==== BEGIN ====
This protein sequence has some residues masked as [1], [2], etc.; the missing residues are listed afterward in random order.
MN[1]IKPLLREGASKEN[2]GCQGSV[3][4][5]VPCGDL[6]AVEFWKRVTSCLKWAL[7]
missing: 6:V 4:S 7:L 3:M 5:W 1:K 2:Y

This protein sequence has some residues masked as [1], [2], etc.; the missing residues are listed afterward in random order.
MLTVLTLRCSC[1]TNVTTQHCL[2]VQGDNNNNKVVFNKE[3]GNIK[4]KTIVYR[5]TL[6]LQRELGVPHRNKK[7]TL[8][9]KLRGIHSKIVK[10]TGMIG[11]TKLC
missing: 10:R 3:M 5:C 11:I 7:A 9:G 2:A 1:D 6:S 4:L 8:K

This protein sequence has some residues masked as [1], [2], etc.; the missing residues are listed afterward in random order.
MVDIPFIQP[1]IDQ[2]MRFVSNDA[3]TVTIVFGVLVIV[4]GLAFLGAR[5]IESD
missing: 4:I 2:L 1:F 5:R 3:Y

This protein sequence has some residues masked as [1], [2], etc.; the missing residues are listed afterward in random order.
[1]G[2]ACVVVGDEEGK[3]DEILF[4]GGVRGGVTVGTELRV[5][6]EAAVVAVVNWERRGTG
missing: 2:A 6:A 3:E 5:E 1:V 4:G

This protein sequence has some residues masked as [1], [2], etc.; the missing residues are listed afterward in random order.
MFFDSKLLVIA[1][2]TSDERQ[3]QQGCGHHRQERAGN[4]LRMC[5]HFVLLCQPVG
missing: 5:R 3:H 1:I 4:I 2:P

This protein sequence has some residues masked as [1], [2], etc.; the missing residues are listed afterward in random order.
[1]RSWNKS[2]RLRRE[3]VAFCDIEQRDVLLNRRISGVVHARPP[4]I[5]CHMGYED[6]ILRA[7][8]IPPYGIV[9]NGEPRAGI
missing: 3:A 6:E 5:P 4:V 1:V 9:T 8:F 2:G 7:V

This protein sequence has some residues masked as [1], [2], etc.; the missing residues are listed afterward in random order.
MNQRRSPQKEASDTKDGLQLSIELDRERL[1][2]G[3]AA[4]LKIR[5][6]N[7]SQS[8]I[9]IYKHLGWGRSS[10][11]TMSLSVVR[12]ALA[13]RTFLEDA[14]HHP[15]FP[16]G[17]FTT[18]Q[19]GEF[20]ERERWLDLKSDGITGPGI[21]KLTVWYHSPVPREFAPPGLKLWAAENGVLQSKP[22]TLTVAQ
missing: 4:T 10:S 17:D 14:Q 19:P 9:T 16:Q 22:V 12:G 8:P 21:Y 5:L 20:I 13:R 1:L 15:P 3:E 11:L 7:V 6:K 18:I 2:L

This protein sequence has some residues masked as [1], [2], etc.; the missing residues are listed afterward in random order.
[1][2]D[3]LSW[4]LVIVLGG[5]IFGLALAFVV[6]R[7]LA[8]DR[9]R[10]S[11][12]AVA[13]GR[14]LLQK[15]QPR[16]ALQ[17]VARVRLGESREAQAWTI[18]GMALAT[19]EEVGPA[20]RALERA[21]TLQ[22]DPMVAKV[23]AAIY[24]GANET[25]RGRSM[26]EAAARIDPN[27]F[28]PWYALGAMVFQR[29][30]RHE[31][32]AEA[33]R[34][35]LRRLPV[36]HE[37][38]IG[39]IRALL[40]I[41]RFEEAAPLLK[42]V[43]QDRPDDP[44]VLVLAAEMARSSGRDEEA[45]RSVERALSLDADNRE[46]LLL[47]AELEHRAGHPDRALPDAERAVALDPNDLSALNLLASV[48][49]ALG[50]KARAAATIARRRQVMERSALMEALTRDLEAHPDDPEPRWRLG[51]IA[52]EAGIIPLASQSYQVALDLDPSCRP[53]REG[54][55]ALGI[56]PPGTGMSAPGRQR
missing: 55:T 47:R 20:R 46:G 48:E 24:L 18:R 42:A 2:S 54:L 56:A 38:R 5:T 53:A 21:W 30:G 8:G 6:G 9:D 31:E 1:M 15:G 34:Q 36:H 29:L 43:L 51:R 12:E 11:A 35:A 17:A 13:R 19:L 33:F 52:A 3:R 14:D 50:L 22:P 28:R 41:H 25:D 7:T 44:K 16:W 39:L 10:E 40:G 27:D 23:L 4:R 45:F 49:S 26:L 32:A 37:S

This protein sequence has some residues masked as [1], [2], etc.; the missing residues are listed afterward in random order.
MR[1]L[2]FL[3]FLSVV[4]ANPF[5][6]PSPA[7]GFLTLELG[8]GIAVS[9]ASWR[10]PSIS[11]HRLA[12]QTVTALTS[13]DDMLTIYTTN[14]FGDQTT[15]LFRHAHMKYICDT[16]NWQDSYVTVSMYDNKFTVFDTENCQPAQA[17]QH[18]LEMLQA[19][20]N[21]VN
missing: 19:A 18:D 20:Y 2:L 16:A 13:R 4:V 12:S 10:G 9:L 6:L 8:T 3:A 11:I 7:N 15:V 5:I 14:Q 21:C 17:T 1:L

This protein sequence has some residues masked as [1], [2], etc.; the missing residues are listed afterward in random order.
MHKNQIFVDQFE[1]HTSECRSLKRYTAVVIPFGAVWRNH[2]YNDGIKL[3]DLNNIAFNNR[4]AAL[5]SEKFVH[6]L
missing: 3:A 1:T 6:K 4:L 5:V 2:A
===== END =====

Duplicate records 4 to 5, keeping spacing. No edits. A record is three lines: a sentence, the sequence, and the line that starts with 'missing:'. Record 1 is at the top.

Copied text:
This protein sequence has some residues masked as [1], [2], etc.; the missing residues are listed afterward in random order.
[1]G[2]ACVVVGDEEGK[3]DEILF[4]GGVRGGVTVGTELRV[5][6]EAAVVAVVNWERRGTG
missing: 2:A 6:A 3:E 5:E 1:V 4:G

This protein sequence has some residues masked as [1], [2], etc.; the missing residues are listed afterward in random order.
MFFDSKLLVIA[1][2]TSDERQ[3]QQGCGHHRQERAGN[4]LRMC[5]HFVLLCQPVG
missing: 5:R 3:H 1:I 4:I 2:P